The Shutdown Decision And Permanent COVID-19 Job Losses

The shutdown decision is a fundamental economic principle. A firm should continue to operate if it can generate sufficient revenue to cover its variable costs. A firm should shut down if it didn’t make at least enough revenue to meet its variable costs. Because of government restrictions put in place to reduce the spread of COVID-19, whole swathes of the economy need to shutdown.

Many politicians are talking about the bridge to the other side. Unfortunately, many businesses have already decided to shut down. Some did not even engage with the possible support avenues because they knew there was no chance the bank would lend them more money or their landlord cut them some slack on their lease obligations.  

The evidence of this is in the enormous unemployment claim numbers around the world. The queues outside social security offices are happening even in countries where a wage subsidy policy now exists because of COVID-19. I don’t think the blame game is helpful at this point, but some empathy with people who are the collateral damage from the public health actions exists.

The public health crisis itself is playing out differently in each country. It’s not clear yet what the real impact of COVID-19 will be – modelling is uncertain, and each country will have its factors that either make their outcomes worse or better. It is silly to think that the only problem here is the health crisis. The social consequences of a 2nd Great Depression due to the sudden stop of economic activity will be just as awful for the world.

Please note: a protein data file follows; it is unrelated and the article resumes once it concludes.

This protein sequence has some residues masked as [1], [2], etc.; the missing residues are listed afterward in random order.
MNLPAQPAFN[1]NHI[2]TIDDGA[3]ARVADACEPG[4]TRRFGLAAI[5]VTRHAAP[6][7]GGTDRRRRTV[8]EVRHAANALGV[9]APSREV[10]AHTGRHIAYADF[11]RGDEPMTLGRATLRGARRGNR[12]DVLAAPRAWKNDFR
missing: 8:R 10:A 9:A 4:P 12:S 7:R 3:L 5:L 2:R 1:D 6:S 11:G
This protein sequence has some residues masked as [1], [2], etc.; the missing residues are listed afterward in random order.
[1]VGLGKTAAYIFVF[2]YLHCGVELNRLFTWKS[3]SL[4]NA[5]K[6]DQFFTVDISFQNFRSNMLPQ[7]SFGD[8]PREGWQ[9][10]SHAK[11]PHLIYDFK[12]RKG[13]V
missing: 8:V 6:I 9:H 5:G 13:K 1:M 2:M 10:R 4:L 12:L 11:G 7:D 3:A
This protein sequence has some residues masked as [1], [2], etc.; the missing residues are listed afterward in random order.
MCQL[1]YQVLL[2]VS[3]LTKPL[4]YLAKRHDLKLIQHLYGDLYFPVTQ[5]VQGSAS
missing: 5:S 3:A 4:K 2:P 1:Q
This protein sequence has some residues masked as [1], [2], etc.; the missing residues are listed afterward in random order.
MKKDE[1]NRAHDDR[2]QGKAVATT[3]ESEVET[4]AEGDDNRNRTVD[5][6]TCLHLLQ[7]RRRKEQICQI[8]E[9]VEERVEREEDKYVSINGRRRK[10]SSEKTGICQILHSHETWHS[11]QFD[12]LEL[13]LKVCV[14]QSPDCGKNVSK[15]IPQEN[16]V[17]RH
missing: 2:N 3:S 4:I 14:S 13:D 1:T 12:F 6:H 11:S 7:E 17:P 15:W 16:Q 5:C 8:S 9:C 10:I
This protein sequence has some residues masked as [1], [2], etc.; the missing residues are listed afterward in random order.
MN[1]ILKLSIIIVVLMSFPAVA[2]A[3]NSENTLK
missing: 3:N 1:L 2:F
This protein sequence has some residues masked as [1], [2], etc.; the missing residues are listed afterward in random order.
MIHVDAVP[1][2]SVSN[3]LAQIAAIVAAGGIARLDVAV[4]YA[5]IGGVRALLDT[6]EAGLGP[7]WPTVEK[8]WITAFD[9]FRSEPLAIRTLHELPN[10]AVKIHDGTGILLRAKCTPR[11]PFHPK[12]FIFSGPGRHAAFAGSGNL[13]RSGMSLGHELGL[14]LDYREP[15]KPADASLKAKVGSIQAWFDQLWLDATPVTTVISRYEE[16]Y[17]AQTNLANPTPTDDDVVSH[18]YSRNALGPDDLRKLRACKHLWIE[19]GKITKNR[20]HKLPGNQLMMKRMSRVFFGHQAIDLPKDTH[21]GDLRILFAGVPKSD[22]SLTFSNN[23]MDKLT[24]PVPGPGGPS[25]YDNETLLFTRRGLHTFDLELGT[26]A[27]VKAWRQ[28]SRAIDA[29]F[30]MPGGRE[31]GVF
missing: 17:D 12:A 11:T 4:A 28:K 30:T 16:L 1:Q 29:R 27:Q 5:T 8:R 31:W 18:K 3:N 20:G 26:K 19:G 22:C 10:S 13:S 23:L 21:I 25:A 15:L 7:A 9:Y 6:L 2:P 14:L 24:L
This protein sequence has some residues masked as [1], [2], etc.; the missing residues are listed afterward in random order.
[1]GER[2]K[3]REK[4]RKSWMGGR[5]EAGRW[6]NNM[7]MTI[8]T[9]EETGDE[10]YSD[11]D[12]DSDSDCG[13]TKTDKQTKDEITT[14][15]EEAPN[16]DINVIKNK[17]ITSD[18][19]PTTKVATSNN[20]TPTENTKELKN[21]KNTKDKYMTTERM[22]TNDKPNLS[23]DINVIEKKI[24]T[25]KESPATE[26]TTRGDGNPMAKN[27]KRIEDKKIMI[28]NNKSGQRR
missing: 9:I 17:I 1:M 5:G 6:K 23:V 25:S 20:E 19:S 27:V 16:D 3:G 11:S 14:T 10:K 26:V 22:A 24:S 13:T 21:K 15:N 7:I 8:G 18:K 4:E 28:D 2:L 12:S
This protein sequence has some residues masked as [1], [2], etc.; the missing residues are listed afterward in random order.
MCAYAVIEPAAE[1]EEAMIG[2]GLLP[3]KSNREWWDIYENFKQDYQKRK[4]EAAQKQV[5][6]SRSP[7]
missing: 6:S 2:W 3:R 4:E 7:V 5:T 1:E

A simple thought experiment can help us understand the likely decisions of business owners. If revenue has gone to zero, for an unknown period, there are several ways to pay costs that are still being incurred by the business. It can use its cash reserves, borrow more from the bank, raise more equity from shareholders or use government support packages.

Every business owner will know what their break-even point is. They will also be acutely aware of their ability to support the business. If they have a year’s worth of bills in the business cheque account, this isn’t an issue for them. They will be fine, assuming there is a resumption of regular economic activity on the other side of the bridge.

However, if they are already running a low cash balance or using debt to meet operating expenses, they will not be able to proceed with zero revenue for longer than a month or two. Putting businesses into hibernation doesn’t work because every contractual arrangement they have entered into has to be put into hibernation on reasonable terms at the same time.

The recent drop in asset prices due to uncertainty around COVID-19 impacts and already recognised economic losses such as travel and hospitality shutting down, mean that the fair value of any small business is lower. There are unlikely to be any buyers at present. Incurring too much debt through a crisis impairs the value of the company on the other side.

This reality is affecting large businesses too. Unlike the public sector, a private company can hit “hard limits” of what is possible. Resource constraints exist,  their bank will tell them they can’t borrow more, and the government will restrict their operations. Their employees may choose to quit instead of coming into work and being put at risk. Their landlord will refuse to cut a deal on rent.